2014 – Will peace continue to elude Africa?
1 Jan 2014 § Leave a comment
Africa has become a continent accustomed with disasters so much that one has to screen what they mourn or risk grieving forever. As much as I would love to talk up Africa’s chances of a peaceful, prosperous and an all round better 2014, conditions in Egypt, South Sudan, DRC, CAR and many other states suggest a customary difficult year ahead for Africa.
There is no objective reason to suggest a Zimbabwean economy renaissance; there is no reason to think the war in South Sudan will end in days or that the Egypt military will suddenly open doors to democracy. There is no reason to believe 2014 will be the year when bribes stop being ‘official’ payment to bureaucrats for ‘free’ public services.
In the majority of African states independence does not go beyond history books and the school curriculum. How can we objectively talk of Africa’s independence when what that ‘independence’ has achieved is bring the continent to embarrassingly high levels of dependence from of our Western colonisers? Our incompetent leadership has effectively turned the continent into a gigantic recipient of charity and loans from the West. It is appreciated that global economic systems are hardly favourably to Africa yet there is no evidence that Africa itself has an alternative plan.
Africa is perhaps the only continent that is trying to base its development on a template based on other societies’ culture and history. Africa needs to define herself in her own terms and stop wholly applying Western solutions to African problems. As long as Africans’ understanding and attitudes towards themselves remain entangled in Western interpretations that paint an inferior people in greater need of Western intervention, Africa will remain in a state of war with itself.
African political leadership and the general citizenry need to appreciate that far from being a by-product of chance, change has always been a deliberate and conscious endeavour; it is a by-product of discipline across all levels of society. Africans need to know what is being changed and why it is being changed, that is where understanding ourselves, our values and having the right attitudes about ourselves comes in handy. Africa’s history and cultural evolution is completely different from the West.
Peace will only reach Africa’s shores when we develop home grown solutions. Africans desperately need to review and revise state boundaries, review government systems and State power to reflect the diversity of populations inhabiting the artificial borders imposed by Western imperialists for Western interests.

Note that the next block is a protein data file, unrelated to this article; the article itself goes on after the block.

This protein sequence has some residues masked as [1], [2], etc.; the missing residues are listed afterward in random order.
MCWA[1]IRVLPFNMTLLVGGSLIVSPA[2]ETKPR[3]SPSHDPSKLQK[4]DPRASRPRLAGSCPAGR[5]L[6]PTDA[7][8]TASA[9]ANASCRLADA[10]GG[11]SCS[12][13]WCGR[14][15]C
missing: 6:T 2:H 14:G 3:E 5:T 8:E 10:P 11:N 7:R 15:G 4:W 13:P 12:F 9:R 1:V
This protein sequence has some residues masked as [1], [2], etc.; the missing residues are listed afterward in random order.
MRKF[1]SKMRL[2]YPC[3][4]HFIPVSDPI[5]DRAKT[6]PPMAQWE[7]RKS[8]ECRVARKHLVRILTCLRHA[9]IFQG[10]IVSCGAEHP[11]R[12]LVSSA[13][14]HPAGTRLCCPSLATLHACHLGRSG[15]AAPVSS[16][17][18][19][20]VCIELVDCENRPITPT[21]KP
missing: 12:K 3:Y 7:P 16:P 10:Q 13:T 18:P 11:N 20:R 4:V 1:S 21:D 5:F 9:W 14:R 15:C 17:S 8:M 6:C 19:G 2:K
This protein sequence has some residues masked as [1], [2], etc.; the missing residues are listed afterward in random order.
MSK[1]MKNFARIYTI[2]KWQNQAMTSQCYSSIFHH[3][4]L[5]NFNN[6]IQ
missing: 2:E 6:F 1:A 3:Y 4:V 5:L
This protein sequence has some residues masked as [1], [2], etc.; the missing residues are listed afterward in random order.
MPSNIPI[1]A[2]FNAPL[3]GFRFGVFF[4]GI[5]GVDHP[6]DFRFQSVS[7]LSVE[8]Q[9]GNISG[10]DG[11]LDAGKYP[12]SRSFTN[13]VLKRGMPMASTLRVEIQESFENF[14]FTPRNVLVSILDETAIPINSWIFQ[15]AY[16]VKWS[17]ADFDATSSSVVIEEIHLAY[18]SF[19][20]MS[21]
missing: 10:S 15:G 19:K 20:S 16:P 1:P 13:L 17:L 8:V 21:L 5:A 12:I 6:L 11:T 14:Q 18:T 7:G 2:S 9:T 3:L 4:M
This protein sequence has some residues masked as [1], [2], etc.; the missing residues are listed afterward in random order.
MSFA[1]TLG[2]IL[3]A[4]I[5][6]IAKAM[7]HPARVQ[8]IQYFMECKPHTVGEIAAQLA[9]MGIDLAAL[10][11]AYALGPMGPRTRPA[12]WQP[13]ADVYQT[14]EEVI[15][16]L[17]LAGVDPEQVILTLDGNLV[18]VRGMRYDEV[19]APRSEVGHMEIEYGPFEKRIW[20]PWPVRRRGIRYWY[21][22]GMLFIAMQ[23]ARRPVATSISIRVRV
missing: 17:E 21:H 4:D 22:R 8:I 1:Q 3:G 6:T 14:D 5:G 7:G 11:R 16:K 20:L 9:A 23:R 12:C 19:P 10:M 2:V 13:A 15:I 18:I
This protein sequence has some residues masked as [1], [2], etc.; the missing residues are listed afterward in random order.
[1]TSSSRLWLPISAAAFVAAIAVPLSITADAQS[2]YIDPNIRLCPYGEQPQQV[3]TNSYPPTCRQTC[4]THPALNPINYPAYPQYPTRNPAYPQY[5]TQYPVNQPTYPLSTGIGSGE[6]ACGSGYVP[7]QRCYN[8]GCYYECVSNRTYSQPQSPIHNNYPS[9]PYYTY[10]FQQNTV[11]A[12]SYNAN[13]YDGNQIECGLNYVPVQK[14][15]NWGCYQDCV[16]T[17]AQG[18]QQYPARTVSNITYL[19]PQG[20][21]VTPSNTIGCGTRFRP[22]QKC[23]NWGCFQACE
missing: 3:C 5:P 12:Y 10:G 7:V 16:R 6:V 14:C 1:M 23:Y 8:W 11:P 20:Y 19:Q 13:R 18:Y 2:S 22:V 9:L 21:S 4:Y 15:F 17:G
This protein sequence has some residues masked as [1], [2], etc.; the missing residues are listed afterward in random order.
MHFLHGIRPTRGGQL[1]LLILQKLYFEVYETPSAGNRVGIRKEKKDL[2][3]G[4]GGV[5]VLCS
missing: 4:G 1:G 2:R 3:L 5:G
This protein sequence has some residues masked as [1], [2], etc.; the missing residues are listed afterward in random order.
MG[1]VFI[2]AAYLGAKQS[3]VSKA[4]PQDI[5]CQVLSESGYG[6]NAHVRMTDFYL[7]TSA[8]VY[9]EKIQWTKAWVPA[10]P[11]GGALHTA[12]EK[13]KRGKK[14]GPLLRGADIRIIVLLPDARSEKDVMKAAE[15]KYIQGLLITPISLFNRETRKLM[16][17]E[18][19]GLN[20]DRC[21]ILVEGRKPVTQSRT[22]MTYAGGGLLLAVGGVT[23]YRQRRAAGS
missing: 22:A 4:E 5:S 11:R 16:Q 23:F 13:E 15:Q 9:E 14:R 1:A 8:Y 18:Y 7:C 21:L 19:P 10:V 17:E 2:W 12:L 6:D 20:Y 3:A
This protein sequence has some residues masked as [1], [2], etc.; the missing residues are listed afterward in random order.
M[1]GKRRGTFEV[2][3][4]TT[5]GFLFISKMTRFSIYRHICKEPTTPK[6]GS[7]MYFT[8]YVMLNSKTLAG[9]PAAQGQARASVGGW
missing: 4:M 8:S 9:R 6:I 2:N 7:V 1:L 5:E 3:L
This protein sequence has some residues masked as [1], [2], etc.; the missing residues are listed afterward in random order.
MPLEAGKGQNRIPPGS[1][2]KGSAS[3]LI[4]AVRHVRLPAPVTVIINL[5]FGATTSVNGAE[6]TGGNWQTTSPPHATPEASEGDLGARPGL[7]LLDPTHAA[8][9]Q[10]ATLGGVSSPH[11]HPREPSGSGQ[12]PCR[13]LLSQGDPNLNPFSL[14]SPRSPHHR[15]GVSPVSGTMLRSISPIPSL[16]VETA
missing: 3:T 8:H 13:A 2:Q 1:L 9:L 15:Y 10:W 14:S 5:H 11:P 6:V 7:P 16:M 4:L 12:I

What we currently have for leaders in most of Africa are individuals with an insatiable appetite for power and little or no regard for the ordinary person; they will do anything to stay in power and ethnic division has to date been the favoured tool.
A lot of Africa’s problems stem from the wilful obstruction of constitutional provisions by those in power and the wilful participation of some sections of the population to carry out the dirty work of politicians. There are two extremes within the system, the rich and powerful executive and the powerless public with very little prospect (school or employment) for young people to engage themselves productively hence they are always available to fight wars declared by their often elderly heads of state.
Tribe and/ or ethnicity remain the root of Africa’s problems. We are a continent where tribe or ethnic origin, more than policy, of the leader matters. All post independence conflict is drawn along ethnic lines if not religion or both. African ordinary men and women should refuse to allow such descriptors as tribe, ethnicity and race define political allegiances and allow patronage to shelter incompetent legislators.
Territorial conflict along ethnic lines is not new in Africa but the increasing failure of internally negotiated solutions is a source of great concern. Historically the art of negotiation was just as crucial as the physical fights in settling most of the territorial disputes; however, the gun has come to be seen as the only ‘efficient’ alternative. African leaders no longer negotiate without reference to a threat of military intervention. In the current East African block of nations South Sudan negotiations, the Ugandan leader, Yoweri Museveni has ‘encouraged’ the South Sudan rebels to accept terms of a ‘negotiated solution’ or face military intervention!
This should be the time African people start to demand more of themselves and even better from their leadership. Africa needs to look within for solutions to most its internal problems and only incorporate foreign values that are desirable and where there are no viable local alternatives. A review of government systems, state power and of national boundaries is essential for long term peace in a socio-politically diverse continent like Africa.